Active Share Measures and Role in Active Management

Role of Active Share in Assessing Active Management

In order to analyze the efficiency and expertise of portfolio managers in departing from benchmark indexes, Active Share plays a crucial role in the evaluation of active management. Investors and business experts can learn more about a portfolio manager's level of active management by using Active Share, which offers a quantifiable metric. Here are some significant factors emphasizing the function of Active Share in judging active management:

  • Assessing a Manager's Investment Approach and Skill: An active Share is helpful in evaluating a manager's investment style and ability to make active investment decisions. Greater deviation from the benchmark is indicated by higher Active Share levels, which may indicate a manager's capacity to adopt novel positions and perhaps provide excess returns.
  • Calculating the Degree of Deviation from the Reference: The percentage of a portfolio's holdings that deviate from the benchmark is measured by the active Share. Investors can assess the confidence and independence of the portfolio manager's investment plan using this indicator, which quantifies the amount of active management used.
  • Active Share and Performance Analysis: It has been discovered that Active Share and fund performance are correlated. According to studies, portfolios with more active shares typically exceed their benchmarks, suggesting the possibility of producing alpha returns. When combined with performance analysis, Active Share offers a thorough assessment of the efficiency of active management.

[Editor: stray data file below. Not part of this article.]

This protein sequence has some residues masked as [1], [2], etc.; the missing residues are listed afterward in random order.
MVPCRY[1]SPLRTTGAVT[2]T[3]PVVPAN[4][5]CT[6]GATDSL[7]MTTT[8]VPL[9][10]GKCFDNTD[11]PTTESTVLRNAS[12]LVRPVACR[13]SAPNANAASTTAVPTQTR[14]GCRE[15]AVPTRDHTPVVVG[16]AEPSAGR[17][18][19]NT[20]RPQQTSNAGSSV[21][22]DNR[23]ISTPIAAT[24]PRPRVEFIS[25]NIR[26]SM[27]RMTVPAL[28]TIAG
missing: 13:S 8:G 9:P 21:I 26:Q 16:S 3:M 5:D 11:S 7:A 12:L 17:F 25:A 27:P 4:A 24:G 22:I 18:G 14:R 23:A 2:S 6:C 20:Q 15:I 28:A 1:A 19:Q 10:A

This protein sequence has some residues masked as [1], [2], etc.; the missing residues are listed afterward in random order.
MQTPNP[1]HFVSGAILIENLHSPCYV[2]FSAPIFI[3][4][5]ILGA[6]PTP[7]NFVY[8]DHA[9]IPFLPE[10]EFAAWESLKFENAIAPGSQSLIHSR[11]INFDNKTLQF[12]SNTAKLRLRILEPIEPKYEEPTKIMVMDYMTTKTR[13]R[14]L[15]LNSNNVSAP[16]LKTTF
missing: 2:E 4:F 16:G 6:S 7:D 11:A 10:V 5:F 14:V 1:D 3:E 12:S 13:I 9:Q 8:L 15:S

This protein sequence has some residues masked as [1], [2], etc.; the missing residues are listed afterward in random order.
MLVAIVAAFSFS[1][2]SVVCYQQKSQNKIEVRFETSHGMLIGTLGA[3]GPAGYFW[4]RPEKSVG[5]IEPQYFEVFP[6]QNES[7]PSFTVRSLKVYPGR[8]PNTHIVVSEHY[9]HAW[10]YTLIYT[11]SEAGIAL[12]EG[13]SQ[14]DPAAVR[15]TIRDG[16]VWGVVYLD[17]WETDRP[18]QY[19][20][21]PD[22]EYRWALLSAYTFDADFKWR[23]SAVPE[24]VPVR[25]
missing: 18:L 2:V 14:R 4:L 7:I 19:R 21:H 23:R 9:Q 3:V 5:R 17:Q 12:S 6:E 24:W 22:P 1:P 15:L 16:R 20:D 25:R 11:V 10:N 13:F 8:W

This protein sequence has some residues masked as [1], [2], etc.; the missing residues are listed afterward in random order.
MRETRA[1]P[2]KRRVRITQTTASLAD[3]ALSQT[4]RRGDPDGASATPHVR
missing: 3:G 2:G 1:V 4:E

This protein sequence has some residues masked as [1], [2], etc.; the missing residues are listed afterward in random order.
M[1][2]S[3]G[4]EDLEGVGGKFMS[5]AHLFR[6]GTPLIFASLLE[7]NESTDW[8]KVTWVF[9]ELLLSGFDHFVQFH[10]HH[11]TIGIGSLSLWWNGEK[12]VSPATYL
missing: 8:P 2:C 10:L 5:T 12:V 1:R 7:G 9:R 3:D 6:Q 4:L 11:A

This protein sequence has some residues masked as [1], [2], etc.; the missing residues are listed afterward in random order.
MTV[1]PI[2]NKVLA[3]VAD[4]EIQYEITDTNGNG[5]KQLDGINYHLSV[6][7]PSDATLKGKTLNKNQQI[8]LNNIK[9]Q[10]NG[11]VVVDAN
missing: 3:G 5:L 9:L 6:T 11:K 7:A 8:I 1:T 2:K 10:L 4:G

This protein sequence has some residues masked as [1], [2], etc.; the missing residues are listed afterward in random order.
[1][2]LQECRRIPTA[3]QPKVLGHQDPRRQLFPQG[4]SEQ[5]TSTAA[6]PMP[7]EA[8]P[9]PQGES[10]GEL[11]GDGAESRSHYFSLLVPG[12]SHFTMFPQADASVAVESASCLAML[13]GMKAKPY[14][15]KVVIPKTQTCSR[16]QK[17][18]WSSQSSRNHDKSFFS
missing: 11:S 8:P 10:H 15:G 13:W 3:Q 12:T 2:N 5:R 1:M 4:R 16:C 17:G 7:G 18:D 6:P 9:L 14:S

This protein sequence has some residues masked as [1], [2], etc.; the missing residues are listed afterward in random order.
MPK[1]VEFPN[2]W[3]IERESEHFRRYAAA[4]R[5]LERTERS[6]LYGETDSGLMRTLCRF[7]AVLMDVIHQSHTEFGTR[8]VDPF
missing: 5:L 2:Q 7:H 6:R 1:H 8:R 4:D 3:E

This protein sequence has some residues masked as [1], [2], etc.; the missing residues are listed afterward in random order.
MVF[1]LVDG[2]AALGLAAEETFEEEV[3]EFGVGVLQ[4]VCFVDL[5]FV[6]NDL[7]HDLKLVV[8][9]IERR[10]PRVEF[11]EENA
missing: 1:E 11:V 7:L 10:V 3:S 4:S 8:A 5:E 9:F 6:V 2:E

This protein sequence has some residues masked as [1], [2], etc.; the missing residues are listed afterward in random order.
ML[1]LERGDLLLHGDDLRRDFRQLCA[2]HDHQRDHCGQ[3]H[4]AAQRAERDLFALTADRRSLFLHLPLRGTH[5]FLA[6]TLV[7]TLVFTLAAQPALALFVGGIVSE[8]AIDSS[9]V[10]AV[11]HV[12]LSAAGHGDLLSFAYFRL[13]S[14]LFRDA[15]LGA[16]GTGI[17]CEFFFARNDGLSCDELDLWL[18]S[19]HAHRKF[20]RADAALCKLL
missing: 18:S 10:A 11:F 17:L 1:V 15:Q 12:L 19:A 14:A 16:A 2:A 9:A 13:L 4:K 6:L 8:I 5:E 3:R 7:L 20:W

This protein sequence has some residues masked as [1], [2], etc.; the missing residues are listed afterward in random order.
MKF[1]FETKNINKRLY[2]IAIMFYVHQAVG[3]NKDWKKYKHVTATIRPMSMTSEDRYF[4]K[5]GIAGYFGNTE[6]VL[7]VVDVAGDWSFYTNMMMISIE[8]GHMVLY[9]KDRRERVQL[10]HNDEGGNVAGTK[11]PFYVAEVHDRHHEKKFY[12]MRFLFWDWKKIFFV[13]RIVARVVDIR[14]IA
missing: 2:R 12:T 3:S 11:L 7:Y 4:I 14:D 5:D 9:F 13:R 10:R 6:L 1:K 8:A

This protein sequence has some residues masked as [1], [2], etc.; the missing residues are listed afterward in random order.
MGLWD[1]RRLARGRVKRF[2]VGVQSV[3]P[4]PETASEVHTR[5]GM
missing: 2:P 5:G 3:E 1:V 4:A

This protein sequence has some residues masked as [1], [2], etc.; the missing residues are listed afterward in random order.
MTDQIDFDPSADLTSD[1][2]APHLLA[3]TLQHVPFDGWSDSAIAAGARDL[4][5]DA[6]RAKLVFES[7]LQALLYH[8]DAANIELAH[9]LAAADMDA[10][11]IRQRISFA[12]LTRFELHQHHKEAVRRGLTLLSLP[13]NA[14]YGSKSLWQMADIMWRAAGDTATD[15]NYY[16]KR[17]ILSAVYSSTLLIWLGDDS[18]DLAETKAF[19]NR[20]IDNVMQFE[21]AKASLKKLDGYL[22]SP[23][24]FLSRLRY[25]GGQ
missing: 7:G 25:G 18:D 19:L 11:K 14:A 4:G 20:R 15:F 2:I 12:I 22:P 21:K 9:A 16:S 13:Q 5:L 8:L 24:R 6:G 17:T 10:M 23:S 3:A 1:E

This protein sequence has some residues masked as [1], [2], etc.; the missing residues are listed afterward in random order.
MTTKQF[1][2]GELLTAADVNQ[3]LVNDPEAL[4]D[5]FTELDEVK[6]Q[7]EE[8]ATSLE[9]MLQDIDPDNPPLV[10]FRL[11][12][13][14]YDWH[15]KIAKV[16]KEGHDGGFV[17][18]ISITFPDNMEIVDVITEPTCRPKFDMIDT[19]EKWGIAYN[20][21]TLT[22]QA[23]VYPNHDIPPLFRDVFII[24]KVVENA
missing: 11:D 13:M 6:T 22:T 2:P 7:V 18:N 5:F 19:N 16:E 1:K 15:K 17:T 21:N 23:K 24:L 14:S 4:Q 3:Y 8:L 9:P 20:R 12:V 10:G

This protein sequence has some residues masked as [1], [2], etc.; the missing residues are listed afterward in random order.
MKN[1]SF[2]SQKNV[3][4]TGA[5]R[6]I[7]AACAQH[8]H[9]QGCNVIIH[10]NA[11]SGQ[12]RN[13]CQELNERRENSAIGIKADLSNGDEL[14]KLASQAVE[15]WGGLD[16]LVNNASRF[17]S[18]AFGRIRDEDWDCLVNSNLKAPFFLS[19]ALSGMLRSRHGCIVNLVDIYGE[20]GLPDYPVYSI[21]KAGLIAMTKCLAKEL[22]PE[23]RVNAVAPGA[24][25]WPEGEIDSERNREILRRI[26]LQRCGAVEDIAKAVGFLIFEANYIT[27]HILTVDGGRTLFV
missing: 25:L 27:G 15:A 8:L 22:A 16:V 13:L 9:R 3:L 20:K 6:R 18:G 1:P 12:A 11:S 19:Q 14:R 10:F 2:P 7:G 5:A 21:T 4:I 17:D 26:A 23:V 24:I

• Comparing Active Shares across Funds and Managers: Investors can evaluate the amount of active management across various funds and managers using Active Shares. It assists in the selection process by pointing out managers who consistently use active strategies and have the potential to produce distinctive returns.

Measures of Active Management

Active management strategies are evaluated and assessed using several other metrics and measurements besides Active Share. These metrics offer perceptions into several aspects of effective active management. Here are a few important actions:

  1. Tracking Error: Tracking error calculates the difference between the returns of a portfolio and the benchmark index. It assesses the degree of active management by evaluating the variability in returns brought on by active investing decisions. A higher tracking error indicates a more significant deviation from the benchmark, which reflects more active management.
  2. Information Ratio: The ratio evaluates an actively managed portfolio's risk-adjusted performance compared to its benchmark. It is derived by subtracting the tracking error from the portfolio's excess return (active return). A greater information ratio demonstrates the managers' ability in active management by showing that they have produced more excess return per unit of risk incurred.
  3. Turnover Ratio: Over a given time period, the number of times a portfolio's holdings are changed is measured by the turnover ratio. More active trading and possibly greater transaction expenses are indicated by a higher turnover ratio. It displays how actively the management is controlling the portfolio's composition.
  4. Alpha: After correcting for systematic risk (beta), alpha represents the excess return produced by an investing strategy. It measures the manager's capacity to produce returns not accounted for by changes in the market. A positive alpha indicates active management that outperformed the benchmark.